There is an old joke in web development and it goes like this:
If web design was left to the online marketing team, the site would be one big button that read, Buy Now!
We’ll deny it of course, but if you look at some of the web design that was present five or ten years ago, clearly someone was lobbying for flashing buttons, calls to action screaming, ‘Click Here’ or ‘Buy Now’ and lots of exclamation points. While the calls to action have calmed down a bit, there is still a fair amount of clutter, confusion and attempts to ‘fill the empty space’…another design mistake.
Today we decided to take a quick look at overuse of calls to action versus clean and simple calls to action, and why the latter is almost certainly more effective. First, let’s take a look at a site with lots of calls to action…and since we’re not trying to shame anyone, let’s call them Domain Company 1. For sake of storytelling, let’s look at a blurred version first. How many calls to action can you spot?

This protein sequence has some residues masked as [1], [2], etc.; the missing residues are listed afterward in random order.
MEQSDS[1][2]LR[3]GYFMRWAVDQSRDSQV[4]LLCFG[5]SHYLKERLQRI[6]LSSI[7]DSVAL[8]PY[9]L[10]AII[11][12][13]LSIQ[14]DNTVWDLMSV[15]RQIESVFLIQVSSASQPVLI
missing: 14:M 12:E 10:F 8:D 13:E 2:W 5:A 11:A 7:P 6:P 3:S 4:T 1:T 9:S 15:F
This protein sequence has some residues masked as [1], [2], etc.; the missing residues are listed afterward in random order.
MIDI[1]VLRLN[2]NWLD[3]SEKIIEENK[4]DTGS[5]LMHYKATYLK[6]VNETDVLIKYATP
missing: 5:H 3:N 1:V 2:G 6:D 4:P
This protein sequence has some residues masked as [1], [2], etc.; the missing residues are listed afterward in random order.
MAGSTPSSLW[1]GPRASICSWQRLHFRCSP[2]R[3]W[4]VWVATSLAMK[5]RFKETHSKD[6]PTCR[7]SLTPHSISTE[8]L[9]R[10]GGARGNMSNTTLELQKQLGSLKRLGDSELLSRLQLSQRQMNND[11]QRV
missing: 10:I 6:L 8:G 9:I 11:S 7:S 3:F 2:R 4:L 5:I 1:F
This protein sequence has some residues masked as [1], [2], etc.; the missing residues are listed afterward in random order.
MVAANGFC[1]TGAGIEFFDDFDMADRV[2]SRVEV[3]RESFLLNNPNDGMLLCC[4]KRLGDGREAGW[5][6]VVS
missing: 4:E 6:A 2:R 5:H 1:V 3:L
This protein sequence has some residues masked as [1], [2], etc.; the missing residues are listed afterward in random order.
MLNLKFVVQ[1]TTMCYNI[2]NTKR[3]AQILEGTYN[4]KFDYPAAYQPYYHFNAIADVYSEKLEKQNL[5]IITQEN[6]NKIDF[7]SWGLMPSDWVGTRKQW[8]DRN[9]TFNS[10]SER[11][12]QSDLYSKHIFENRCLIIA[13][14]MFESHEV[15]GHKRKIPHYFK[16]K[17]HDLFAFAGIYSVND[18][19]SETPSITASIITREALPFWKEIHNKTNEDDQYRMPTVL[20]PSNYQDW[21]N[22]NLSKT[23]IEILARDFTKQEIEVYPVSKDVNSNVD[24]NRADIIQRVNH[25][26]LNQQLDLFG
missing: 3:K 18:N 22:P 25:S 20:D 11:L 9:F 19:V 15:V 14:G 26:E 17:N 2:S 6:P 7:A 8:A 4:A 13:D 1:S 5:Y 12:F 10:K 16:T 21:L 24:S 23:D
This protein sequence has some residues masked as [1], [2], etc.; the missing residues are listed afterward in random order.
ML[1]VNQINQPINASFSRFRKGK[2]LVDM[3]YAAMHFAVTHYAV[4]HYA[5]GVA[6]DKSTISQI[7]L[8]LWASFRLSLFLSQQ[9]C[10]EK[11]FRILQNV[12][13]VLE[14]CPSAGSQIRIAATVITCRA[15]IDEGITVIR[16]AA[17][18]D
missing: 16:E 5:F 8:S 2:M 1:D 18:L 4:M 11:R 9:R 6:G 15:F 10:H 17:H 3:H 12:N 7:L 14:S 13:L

There are six in orange, one in green, and if you’re in a hurry (online interactions tend to be fast), the six orange calls to action are less than half of the orange items above the fold. So what can we learn from this? First, there are lots of calls to action, second, they aren’t called out particularly well, or more precisely, lots of things are called out, only some of which are calls to action. Here is an un-blurred version of the landing page.
Now let’s turn to another company we can call Domain Company 2.
As you can see, not only is there only one main call to action, but they have repeated it thematically throughout the home page in the same place using the same colors. Users don’t have to look all over to find what they are looking for, or what a green button means on this site. It always means the same thing. You may be thinking, ‘Wait, Domain Company 1 offers more services, so they need more calls to action’.
While the first part of the statement is true, they may be doing more harm than good with all the calls to action because studies show time and again that trying to sell all your products or services on the home page confuses users and they aren’t likely to perform the actions you want. The home page should state what the site is about and if there are lots of products or services, help users find their way to sub-pages for secondary services.
A home page isn’t a conglomeration of all the content on the site; it should be a starting point for multi-page visits and ultimately, conversions. If you’re wondering how your site stacks up, or are thinking of making a change you’d like some input on, get in touch, we’d be happy to help.